Stalin and Truman also played a role in expanding cold war tensions to Asia though it could be argued that Truman’s actions were more significant. USA’s involvement in China had no impact on the final result; despite the large amounts of US aid to the GMD, the CCP defeated GMD due to the incompetence of Jiang Jieshi and the popular policies of the CCP. However, with the Red Scare in the USA, the ‘loss’ of China was seen as major defeat for the USA and led to pressure on Truman to prove that he was not ‘soft on Communism’. This, when North Korea invaded South Korea in 1950, Truman saw this as an advance of Communism instigated by Stalin and, under a UN flag, sent a US army to defeat the North Koreans. This prolonged the Korean conflict, which would have been a short civil war, into a three year war ultimately involving not only the UN forces but the Chinese forces, with devastating results for the Korean peninsula. The USA successfully contained the North Koreans and re-established the 38th parallel as the dividing line between North and South Korea, but it led to the implementation of NSC 68 which effectively globalized and militarized the cold war by giving the go ahead to substantially increased spending by the US on the military. The USA also set up SEATO as a result of what it saw as the new communist threat in Asia, and became committed to defending Taiwan. Stalin also bears responsibility for the escalation in tension caused by the Korean War as it was his decision to give Kim Il Sung the ‘green light’ for the invasion that led to this conflict. However, the reaction of the US to the invasion and the subsequent actions of the US in increased spending and in implementing its containment policy on a global scale that took the cold war to a new level.
Important to also consider are the diverse personal qualities of Stalin and Truman. As argued by John L. Gaddis “Narcism, paranoia and absolute power come together in Stalin.” Given Stalin’s suspicious nature, it is therefore not surprising that he saw the actions of the West as a threat for himself and for the USSR leading to his desire to have Satellite States around the USSR. As reported by Gaddis “as long as Stalin was running the Soviet Union, a Cold War was unavoidable”. On the other hand, Truman was completely blinded by the fear of Communism. This brought the American president to have a monolithic view of such ideology, according to which all Communist actions around the world were organized by the USSR.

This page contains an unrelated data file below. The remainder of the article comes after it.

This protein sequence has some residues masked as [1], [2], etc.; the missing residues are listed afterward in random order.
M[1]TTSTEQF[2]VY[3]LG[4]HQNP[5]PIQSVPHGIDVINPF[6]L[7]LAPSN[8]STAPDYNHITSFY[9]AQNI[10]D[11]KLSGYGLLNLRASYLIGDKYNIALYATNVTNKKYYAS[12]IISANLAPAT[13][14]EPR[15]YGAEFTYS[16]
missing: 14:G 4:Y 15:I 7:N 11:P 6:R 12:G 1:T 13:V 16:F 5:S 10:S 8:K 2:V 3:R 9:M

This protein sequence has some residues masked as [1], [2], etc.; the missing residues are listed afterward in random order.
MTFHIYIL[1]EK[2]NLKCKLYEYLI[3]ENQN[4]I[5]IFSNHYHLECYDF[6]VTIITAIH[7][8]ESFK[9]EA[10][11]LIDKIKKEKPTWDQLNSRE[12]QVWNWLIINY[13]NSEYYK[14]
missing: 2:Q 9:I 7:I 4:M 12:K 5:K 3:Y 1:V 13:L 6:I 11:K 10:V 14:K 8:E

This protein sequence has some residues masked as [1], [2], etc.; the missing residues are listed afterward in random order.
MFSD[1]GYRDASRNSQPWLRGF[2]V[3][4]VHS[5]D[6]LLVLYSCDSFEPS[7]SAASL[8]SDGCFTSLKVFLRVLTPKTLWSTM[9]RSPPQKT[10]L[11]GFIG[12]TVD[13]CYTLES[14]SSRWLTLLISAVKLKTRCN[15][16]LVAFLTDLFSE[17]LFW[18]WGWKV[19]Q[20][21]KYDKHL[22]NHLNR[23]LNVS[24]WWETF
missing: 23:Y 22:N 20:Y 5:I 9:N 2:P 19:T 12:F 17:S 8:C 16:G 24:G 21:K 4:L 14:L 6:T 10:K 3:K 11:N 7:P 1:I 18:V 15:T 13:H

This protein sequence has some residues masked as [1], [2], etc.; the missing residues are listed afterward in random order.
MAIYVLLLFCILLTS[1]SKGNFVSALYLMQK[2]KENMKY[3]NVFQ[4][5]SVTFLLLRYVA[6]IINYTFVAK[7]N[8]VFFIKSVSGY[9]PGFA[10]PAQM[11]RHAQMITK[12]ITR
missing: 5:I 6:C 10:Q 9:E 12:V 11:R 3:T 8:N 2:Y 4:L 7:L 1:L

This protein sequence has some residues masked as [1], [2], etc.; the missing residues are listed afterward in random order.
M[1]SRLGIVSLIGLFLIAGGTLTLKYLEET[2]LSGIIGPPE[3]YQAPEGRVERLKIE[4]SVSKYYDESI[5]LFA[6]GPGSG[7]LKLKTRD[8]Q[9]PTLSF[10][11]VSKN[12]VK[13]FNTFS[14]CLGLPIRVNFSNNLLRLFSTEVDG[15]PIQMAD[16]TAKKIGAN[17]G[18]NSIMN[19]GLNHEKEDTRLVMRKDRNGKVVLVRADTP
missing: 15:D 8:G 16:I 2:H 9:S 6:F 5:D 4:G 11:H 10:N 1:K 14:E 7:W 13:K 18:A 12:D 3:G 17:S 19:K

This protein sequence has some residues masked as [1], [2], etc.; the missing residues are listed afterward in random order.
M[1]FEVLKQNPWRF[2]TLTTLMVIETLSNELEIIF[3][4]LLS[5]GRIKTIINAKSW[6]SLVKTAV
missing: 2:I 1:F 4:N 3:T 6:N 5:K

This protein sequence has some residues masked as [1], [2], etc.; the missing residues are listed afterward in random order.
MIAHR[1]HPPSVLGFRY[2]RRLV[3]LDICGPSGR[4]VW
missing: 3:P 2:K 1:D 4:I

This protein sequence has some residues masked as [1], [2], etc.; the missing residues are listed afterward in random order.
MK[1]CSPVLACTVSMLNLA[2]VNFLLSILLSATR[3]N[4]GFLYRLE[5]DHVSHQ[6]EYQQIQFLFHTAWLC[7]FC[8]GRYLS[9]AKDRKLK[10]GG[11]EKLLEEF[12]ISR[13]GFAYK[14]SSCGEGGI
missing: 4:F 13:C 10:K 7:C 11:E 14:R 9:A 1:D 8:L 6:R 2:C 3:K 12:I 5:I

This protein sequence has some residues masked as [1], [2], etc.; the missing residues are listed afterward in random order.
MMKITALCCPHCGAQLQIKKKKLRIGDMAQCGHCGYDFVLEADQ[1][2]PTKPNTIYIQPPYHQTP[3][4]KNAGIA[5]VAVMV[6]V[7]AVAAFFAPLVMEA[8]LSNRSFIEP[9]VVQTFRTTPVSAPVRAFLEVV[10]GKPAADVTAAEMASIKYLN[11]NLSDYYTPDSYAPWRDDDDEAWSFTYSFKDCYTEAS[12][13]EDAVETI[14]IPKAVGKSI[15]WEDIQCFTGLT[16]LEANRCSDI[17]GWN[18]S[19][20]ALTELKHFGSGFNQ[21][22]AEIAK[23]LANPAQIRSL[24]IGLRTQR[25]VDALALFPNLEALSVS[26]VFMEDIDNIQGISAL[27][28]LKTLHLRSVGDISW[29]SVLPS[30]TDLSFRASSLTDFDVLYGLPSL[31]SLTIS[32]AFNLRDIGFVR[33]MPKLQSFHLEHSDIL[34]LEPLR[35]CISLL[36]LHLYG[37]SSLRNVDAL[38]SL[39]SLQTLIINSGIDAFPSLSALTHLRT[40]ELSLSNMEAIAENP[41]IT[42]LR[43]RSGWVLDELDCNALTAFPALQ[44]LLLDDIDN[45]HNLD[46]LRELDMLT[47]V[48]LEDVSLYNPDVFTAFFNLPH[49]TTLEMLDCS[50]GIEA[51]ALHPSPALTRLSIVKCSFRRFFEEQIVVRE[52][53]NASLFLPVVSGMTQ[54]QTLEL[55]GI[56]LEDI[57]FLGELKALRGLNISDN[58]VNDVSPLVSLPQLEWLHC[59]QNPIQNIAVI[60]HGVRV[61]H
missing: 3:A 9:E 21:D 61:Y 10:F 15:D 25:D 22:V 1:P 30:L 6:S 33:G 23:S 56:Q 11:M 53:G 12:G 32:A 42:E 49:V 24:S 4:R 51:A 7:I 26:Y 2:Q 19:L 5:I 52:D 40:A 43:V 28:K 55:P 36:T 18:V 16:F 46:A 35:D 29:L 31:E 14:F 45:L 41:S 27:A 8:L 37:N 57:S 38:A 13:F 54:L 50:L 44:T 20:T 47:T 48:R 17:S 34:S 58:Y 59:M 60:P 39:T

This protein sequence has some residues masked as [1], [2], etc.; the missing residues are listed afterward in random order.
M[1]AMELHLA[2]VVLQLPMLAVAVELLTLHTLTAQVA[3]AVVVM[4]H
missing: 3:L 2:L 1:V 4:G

In conclusion, both Stalin and Truman played a fundamental role in causing the Cold War and in determining the nature of the conflict. The actions of both leaders In Europe were key in the escalation of tension and both played a role in the expansion of tension into Asia, though Truman’s intervention in Korea and the implementation of NSC 68 meant that he was responsible for globalizing and militarizing the cold war in the early 1950s. The arms race also originated under the leadership of these two men. By the time the two leaders left the international scene in 1953, the world was facing high political and militarily tensions as never before in history
Note that this is a graded sample of an essay on Gorbachev's role in ending the Cold War under Theme One of this topic: 2. Rivalry, mistrust and accord: Graded student examples
Examine the impact of Cold War tensions on two countries [excluding the USSR and the US] each chosen from a different region.
This essay uses Cuba and West Germany as the two case studies for this essay and got into the top mark band.
It was written as a homework essay so is fairly long.
In addition to the questions above in the previous essay, students could decide what information could be cut in order for it to be written in 45 minutes.
In addition you could ask them to rewrite the introduction and conclusion, both of which are quite brief and could be improved on.
The two countries which will be discussed in the essay are Cuba and the federal republic of Germany (west Germany). Both Cuba and west Germany were affected by the tensions of the cold war conflict between the USA and the USSR in their internal politics, foreign policy, economy and they were both also the focus of cold war crises which brought the world to the brink of nuclear war.